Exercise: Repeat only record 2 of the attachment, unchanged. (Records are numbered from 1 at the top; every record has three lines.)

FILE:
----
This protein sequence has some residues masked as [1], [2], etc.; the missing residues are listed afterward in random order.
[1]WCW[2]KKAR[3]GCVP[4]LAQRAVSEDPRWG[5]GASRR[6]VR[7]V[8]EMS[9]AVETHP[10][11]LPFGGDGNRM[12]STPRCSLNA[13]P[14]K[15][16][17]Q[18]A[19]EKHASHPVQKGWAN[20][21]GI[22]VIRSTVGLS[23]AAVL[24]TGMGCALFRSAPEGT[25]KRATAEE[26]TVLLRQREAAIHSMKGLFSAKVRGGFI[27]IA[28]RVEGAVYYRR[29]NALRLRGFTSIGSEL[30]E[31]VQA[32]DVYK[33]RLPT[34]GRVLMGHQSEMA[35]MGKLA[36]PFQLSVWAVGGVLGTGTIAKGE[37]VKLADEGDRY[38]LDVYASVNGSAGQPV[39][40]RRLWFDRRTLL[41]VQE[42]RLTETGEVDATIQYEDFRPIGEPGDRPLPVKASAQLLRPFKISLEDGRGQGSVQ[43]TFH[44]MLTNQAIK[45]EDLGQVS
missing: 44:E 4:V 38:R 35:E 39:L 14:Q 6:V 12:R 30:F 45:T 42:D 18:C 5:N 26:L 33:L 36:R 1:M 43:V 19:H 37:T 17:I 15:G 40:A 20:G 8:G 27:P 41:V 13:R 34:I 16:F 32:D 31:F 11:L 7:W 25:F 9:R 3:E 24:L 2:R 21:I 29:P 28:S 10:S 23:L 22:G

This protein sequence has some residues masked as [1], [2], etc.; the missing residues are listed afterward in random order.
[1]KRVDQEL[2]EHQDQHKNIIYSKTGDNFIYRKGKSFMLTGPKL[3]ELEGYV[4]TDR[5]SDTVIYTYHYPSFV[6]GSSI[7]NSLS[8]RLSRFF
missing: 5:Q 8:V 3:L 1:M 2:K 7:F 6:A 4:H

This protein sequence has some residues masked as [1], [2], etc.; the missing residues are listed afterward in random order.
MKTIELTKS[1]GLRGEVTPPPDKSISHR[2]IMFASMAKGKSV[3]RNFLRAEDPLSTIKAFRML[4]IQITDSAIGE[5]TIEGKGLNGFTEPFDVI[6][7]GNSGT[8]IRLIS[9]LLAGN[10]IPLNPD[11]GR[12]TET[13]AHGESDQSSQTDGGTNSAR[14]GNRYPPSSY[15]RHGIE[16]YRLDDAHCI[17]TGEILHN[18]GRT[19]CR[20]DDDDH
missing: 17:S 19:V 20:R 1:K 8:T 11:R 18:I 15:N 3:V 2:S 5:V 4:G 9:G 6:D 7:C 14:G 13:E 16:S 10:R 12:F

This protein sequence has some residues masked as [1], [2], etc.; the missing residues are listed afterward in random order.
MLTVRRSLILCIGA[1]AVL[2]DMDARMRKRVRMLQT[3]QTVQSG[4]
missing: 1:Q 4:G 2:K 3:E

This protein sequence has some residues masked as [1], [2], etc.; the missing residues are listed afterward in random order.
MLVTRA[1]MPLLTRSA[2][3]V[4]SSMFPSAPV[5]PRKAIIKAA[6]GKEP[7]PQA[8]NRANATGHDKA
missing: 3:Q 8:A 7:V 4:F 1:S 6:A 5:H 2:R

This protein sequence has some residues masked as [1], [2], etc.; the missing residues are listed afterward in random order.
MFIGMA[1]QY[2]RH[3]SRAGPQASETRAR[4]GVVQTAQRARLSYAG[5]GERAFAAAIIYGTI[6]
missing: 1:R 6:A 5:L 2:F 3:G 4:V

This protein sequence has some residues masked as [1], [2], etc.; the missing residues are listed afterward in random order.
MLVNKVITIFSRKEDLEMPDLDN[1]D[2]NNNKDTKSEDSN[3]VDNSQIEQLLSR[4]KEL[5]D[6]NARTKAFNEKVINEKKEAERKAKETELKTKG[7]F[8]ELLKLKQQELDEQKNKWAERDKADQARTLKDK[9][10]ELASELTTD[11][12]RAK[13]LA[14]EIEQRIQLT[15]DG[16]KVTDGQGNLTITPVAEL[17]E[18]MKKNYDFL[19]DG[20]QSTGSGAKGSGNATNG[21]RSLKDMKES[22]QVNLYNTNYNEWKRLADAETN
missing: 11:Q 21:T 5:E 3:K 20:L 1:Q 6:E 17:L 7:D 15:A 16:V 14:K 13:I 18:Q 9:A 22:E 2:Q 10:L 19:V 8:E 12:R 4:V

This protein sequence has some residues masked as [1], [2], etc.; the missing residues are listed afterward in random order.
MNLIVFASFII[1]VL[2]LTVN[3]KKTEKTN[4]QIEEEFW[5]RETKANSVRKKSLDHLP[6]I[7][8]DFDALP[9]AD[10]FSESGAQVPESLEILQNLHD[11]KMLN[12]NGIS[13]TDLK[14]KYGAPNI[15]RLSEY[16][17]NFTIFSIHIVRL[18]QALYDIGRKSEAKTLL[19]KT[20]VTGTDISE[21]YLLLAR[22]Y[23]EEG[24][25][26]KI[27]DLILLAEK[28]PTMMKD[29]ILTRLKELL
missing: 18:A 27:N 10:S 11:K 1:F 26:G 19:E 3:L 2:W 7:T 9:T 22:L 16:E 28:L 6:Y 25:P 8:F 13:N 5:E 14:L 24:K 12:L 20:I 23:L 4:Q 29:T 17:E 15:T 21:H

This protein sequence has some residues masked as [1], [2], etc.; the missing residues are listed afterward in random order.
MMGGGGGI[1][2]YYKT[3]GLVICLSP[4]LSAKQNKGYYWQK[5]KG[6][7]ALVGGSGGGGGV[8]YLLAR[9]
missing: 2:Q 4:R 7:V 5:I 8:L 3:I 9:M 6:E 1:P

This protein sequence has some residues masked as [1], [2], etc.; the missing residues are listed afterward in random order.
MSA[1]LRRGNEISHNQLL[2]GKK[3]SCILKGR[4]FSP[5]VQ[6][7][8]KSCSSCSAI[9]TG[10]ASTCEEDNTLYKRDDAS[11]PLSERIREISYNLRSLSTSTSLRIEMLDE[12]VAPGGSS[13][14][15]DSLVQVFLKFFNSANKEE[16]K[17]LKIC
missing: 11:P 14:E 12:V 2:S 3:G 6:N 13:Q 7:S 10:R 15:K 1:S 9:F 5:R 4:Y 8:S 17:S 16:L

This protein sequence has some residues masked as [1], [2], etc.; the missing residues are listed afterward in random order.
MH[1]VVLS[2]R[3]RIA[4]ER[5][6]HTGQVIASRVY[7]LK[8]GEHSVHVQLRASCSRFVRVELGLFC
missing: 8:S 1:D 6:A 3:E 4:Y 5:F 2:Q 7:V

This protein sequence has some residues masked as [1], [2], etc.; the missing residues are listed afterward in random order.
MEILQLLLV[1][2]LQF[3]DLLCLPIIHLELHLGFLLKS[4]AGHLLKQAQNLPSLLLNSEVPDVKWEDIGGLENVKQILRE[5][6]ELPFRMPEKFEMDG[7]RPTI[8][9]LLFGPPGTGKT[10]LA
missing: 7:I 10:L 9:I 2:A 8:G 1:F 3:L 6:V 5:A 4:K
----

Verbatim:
This protein sequence has some residues masked as [1], [2], etc.; the missing residues are listed afterward in random order.
[1]KRVDQEL[2]EHQDQHKNIIYSKTGDNFIYRKGKSFMLTGPKL[3]ELEGYV[4]TDR[5]SDTVIYTYHYPSFV[6]GSSI[7]NSLS[8]RLSRFF
missing: 5:Q 8:V 3:L 1:M 2:K 7:F 6:A 4:H